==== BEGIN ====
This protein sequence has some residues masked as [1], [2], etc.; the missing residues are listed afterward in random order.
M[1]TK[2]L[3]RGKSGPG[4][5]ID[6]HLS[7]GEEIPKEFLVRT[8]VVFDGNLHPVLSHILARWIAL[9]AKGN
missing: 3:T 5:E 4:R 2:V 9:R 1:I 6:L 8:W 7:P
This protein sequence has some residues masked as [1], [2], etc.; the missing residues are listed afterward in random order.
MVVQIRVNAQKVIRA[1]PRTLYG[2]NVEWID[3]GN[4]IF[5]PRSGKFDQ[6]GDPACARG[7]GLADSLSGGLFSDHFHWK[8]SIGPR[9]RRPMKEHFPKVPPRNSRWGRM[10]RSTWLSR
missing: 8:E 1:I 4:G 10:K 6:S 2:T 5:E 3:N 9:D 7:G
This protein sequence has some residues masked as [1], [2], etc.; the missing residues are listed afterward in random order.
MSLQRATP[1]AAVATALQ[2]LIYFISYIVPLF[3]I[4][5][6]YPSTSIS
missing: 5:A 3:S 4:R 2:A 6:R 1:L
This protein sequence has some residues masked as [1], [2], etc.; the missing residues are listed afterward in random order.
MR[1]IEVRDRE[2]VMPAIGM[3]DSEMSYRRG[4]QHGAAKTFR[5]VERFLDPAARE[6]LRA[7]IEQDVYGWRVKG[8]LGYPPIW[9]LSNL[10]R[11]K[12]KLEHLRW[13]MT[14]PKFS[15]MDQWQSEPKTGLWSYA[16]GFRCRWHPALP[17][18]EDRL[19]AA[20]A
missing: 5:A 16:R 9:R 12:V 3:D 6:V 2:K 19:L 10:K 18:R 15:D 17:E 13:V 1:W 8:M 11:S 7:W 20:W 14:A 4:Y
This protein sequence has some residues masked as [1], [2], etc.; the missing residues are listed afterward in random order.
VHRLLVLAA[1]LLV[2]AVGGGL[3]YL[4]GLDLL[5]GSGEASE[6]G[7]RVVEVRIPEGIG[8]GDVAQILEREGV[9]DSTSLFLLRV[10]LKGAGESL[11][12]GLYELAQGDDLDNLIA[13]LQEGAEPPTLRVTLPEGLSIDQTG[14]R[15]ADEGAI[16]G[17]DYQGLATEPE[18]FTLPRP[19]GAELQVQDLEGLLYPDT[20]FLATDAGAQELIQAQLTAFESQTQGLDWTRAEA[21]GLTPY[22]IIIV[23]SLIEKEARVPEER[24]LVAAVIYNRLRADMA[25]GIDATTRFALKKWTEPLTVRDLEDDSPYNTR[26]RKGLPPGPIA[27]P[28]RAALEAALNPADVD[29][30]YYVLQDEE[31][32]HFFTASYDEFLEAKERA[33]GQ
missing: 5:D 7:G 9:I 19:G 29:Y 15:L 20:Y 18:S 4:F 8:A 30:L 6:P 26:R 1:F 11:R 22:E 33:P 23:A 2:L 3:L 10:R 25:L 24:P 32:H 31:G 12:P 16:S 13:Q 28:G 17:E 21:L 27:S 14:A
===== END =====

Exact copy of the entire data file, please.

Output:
This protein sequence has some residues masked as [1], [2], etc.; the missing residues are listed afterward in random order.
M[1]TK[2]L[3]RGKSGPG[4][5]ID[6]HLS[7]GEEIPKEFLVRT[8]VVFDGNLHPVLSHILARWIAL[9]AKGN
missing: 3:T 5:E 4:R 2:V 9:R 1:I 6:L 8:W 7:P
This protein sequence has some residues masked as [1], [2], etc.; the missing residues are listed afterward in random order.
MVVQIRVNAQKVIRA[1]PRTLYG[2]NVEWID[3]GN[4]IF[5]PRSGKFDQ[6]GDPACARG[7]GLADSLSGGLFSDHFHWK[8]SIGPR[9]RRPMKEHFPKVPPRNSRWGRM[10]RSTWLSR
missing: 8:E 1:I 4:G 10:K 6:S 2:T 5:E 3:N 9:D 7:G
This protein sequence has some residues masked as [1], [2], etc.; the missing residues are listed afterward in random order.
MSLQRATP[1]AAVATALQ[2]LIYFISYIVPLF[3]I[4][5][6]YPSTSIS
missing: 5:A 3:S 4:R 2:A 6:R 1:L
This protein sequence has some residues masked as [1], [2], etc.; the missing residues are listed afterward in random order.
MR[1]IEVRDRE[2]VMPAIGM[3]DSEMSYRRG[4]QHGAAKTFR[5]VERFLDPAARE[6]LRA[7]IEQDVYGWRVKG[8]LGYPPIW[9]LSNL[10]R[11]K[12]KLEHLRW[13]MT[14]PKFS[15]MDQWQSEPKTGLWSYA[16]GFRCRWHPALP[17][18]EDRL[19]AA[20]A
missing: 5:A 16:R 9:R 12:V 3:D 6:V 2:K 19:L 10:K 18:R 15:D 17:E 13:V 1:W 8:M 11:S 7:W 20:W 14:A 4:Y
This protein sequence has some residues masked as [1], [2], etc.; the missing residues are listed afterward in random order.
VHRLLVLAA[1]LLV[2]AVGGGL[3]YL[4]GLDLL[5]GSGEASE[6]G[7]RVVEVRIPEGIG[8]GDVAQILEREGV[9]DSTSLFLLRV[10]LKGAGESL[11][12]GLYELAQGDDLDNLIA[13]LQEGAEPPTLRVTLPEGLSIDQTG[14]R[15]ADEGAI[16]G[17]DYQGLATEPE[18]FTLPRP[19]GAELQVQDLEGLLYPDT[20]FLATDAGAQELIQAQLTAFESQTQGLDWTRAEA[21]GLTPY[22]IIIV[23]SLIEKEARVPEER[24]LVAAVIYNRLRADMA[25]GIDATTRFALKKWTEPLTVRDLEDDSPYNTR[26]RKGLPPGPIA[27]P[28]RAALEAALNPADVD[29][30]YYVLQDEE[31][32]HFFTASYDEFLEAKERA[33]GQ
missing: 5:D 7:G 9:I 19:G 29:Y 15:L 20:Y 18:S 4:F 8:A 30:L 6:P 26:R 1:F 11:R 22:E 33:P 23:A 2:L 3:L 10:R 25:L 24:P 32:H 31:G 12:P 16:S 13:Q 28:G 17:E 21:L 27:S 14:A